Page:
Democratic Presidential hopeful Andrew Yang said that if he is elected, he would put laws in place to “establish data as a property right” to help share the value of its use in advertising and contribute to the way the government measures the economy.
“Data is now more valuable than oil,” he wrote in a tweet. “The data we generate gets monetized in myriad ways while we are increasingly subject to advertising and see none of the value ourselves.”
Yang believes that as an economic measurement, the metrics should include not only data given up by U.S. citizens, but quality of life, life expectancy, happiness, mental health, student debt, and a variety of other factors.
Yang also wants to redistribute wealth, to take from companies that have benefited from automation and give to the poor, rather than forcing people to work for what they earn.
On Yang’s website, he estimates that new technologies such as robots, software, and artificial intelligence have taken more than 4 million U.S. jobs from workers. Within the next five to 10 years, these technologies will eliminate millions more, according to his site.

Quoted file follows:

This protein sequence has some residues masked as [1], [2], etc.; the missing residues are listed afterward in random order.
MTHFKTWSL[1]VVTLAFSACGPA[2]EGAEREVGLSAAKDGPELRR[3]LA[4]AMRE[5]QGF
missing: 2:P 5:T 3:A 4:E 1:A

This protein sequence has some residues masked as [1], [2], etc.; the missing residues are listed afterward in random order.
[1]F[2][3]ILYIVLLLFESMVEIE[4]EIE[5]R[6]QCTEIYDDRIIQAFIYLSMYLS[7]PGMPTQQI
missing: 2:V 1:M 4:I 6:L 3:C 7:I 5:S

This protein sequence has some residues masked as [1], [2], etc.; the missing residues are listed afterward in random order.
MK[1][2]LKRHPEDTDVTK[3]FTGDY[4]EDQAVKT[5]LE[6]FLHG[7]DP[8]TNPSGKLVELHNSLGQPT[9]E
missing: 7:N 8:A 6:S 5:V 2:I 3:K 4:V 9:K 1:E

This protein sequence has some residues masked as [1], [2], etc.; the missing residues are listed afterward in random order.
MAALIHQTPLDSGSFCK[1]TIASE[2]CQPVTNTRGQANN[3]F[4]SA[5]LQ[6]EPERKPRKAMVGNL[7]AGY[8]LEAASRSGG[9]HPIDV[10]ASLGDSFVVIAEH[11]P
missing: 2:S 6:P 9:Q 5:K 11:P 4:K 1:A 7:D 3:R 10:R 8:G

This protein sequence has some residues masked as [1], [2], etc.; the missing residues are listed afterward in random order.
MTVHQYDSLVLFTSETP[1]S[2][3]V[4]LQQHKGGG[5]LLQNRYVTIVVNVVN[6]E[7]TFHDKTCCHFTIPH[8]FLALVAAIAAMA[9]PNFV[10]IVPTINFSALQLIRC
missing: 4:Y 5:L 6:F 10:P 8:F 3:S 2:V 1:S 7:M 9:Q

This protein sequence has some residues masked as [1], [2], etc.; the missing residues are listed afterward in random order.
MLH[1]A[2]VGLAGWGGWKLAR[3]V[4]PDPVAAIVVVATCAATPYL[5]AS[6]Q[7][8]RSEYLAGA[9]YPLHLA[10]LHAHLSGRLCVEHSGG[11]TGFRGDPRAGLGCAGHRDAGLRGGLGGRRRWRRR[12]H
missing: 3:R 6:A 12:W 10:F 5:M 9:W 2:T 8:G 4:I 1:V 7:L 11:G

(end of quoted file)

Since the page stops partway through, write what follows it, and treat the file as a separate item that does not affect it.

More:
He believes that one-third of American workers are at risk of permanent unemployment. This time, he writes, when the jobs go they will not come back.
Yang is an entrepreneur who wants to implement what he calls the Freedom Dividend, described as universal basic income for every American adult over the age of 18. He said every adult will receive $1,000 a month, paid for by a new tax on the companies that benefit most from technology and automation.
Yang has been getting backlash from previous supporters, but one person who appears to have stuck with him is Tesla founder and CEO Elon Musk. In a short tweet, Musk said “I support Yang,” in reply to a tweet from Dan Carlin, who goes by the Twitter handle @HardcoreHistory.